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It’ll be a cold day in Burma

A Cold Day In Burma

By Russell Imrie

February 9, 2018

A few days ago the 2018 Winter Olympics took off great with ceremony at PyongChang, Republic of Korea (“South Korea”). That a very unlikely competing country, the Democratic People’s Republic of Korea (“North Korea”) marched in the opening festivities is amazing, given that the two sovereign states have been locked in an unresolved conflict since 1953 when an uneasy armistice began following a short, intense war.

That a prosperous and democratic South Korea even thinks of accommodating the North says a lot about the South’s confidence and progressive outlook—and the pariah North’s need for respect and global credibility as a nation.

This astonishing turn of events is one more step in South Korea’s historic path to establishing itself as a modern, dynamic Pacific nation with a vibrant economy and a place as regional power.

Myanmar’s (Burma) story now lies in strong contrast to South Korea’s narrative. At the end of the 1950-53 war, Korea was in utter ruins and had scant natural resources. Things looked bleak. Burma, another Asian country (now known as Myanmar), was in a similar condition but had rich mineral, forest, and agricultural advantages like fertile land, water, and a favorable climate. The steps each took to evolve their economies in the coming decades have led to vastly different outcomes. SE Asia expert and advisor Dr. David Steinberg, in “Myanmar and South Korea Expert Discusses the Reasons Why the Two Countries Upended Their Development Expectations, September 18, 2017” states that the strikingly contrasting conditions are primarily the result of two contrasting polities.

Myanmar is a country of abundant natural resources, and yet is still one of Asia’s poorest countries. This situation is in part due to recent political turmoil.

Myanmar’s economy, with large deposits of ores to support it, should have lifted the nation to a thriving economic giant and lifted the welfare of its people. Instead, authoritarian regimes controlled by a corrupt military and cronies have hobbled the nation and rejected foreign ideas and management expertise. Its economy and politics, despite the recent relaxing of junta-like control, are more than ever in desperate shape. Religious conflict and ethnic cleansing sees hundreds of thousands of Muslims fleeing to Bangladesh, itself struggling with its own challenges.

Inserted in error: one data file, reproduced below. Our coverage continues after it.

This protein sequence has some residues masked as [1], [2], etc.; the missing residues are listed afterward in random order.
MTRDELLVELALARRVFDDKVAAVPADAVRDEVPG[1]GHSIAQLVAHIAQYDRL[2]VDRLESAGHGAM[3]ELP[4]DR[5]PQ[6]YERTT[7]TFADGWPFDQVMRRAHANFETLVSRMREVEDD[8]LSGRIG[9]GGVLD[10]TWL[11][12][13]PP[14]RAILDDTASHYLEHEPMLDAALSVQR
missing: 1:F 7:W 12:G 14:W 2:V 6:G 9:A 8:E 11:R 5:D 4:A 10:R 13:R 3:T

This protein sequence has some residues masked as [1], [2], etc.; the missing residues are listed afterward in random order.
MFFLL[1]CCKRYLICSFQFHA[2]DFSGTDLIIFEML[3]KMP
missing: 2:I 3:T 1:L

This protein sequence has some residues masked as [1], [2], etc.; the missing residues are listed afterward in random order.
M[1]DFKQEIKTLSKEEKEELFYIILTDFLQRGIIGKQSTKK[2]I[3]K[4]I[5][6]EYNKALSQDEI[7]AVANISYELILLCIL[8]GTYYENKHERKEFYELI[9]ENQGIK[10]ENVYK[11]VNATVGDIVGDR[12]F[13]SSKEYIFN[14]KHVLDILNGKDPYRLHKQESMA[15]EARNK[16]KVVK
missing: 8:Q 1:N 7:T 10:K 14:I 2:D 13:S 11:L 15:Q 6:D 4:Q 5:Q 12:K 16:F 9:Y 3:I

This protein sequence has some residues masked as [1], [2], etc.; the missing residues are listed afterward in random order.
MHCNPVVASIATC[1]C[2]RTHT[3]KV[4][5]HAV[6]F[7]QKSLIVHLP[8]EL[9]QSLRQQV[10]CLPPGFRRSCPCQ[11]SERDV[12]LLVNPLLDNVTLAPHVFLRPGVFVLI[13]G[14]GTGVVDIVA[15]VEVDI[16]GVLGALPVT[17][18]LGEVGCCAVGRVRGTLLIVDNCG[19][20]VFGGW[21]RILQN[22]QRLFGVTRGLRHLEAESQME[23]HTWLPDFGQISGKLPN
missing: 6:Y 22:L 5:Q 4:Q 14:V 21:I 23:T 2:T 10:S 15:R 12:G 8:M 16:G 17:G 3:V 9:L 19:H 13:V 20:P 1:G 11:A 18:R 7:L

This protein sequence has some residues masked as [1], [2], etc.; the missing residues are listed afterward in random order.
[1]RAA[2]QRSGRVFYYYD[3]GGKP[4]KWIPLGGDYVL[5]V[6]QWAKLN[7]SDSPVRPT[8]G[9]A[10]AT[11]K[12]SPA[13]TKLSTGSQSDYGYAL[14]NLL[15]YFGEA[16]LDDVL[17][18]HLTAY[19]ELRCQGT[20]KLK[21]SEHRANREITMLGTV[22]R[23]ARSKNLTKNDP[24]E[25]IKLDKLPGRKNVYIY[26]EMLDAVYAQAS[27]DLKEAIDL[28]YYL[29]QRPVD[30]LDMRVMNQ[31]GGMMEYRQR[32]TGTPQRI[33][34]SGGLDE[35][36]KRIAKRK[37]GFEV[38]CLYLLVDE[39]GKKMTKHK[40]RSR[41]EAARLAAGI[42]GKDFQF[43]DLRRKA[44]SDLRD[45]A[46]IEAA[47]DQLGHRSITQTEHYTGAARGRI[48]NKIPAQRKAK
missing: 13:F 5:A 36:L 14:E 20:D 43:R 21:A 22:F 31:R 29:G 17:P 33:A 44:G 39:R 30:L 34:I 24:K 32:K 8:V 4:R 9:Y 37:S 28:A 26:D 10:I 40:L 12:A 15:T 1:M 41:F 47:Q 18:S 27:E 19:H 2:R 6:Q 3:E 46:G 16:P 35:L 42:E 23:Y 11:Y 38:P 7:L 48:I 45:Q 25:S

Korea’s post-conflict military regime though, exercised intelligient discipline by encouraging a free economy and foreign expertise. The ravaged mountains and cities were populated by an energetic population that could build ventures and were open to imaginative products.

The “my country first” economic model re-emerging as a populist meme ignores this fundamental lesson of national development: “It will be a cold day in Myanmar when the chains of authoritarianism will bless its peoples with freedom and prosperity.”


Open Source Projects out there – an index: Radio, Press, Crowd-Sourcing, Maps

This is the index to open source crowd mapping sites and projects all over Planet Earth. Many use Twitter filtering, some not. Nothing here about the [doubtless] harvesting of this data by intelligence and security sources other than maybe, a pithy comment or two. That’s my story and I’m sticking to it.Please send suggestions at the comment pane bottom of this post.

Russ Imrie November 22 2012

Washington DC

Media, Film, Radio, Press:

  1. Sourcefabricposts on media/open source projects around this planet. http://us2.campaign-archive2.com/?u=6b1ad01fc31dc6604968e6439&id=3736aa77f0&e=88da1198a5
  2. Newscoop and Sourcefabric – Open source CMS tool for journalism, media  and newspapers anywhere – used in Africa, Asia, Guatemala among many more http://www.sourcefabric.org/en/newscoop/features/

Crowd Sourcing that big and small data, maps:

  1. Ushahidi – mapping and link to Crowdmap http://www.ushahidi.com/ check out “Women Under Siege” in Crowdmap – crowd-sourced data from Syria‘s civil war
  2. iRevolution“all power to the data!” Patrick Meier’s news on all things crowd-mapped http://irevolution.net/
  3. Umbraphile2006B (Classic Mac) and 2009A (OSX) Eclipse viewing software for Macintosh Computers http://nicmosis.as.arizona.edu:8000/ECLIPSE_WEB/UMBRAPHILE/UMBRAPHILE.html  Solar Eclipse

Dazzling social/crowdsourced stuff:

    1. SGI live “pulse” – Tweets curated and output as Hurricane Sandy marched across the East Coast of the US SGI_Pulse_Twitter_Sandy http://www.sgi.com/ And from HPC Wire http://www.hpcwire.com/hpcwire/2012-11-22/sgi_supercomputer_takestwitter_s_pulse.html on SGI’s pulse Twitter visualizations
distant US Capitol dome

U.S. Capitol SOTU eve, 2011 – photo Russ Imrie

Russell Imrie is a  Networking and Content Specialist, webmaster and an American Indian blogger living in the Washington DC area.

Copyright © forever and 2012 by Russell Imrie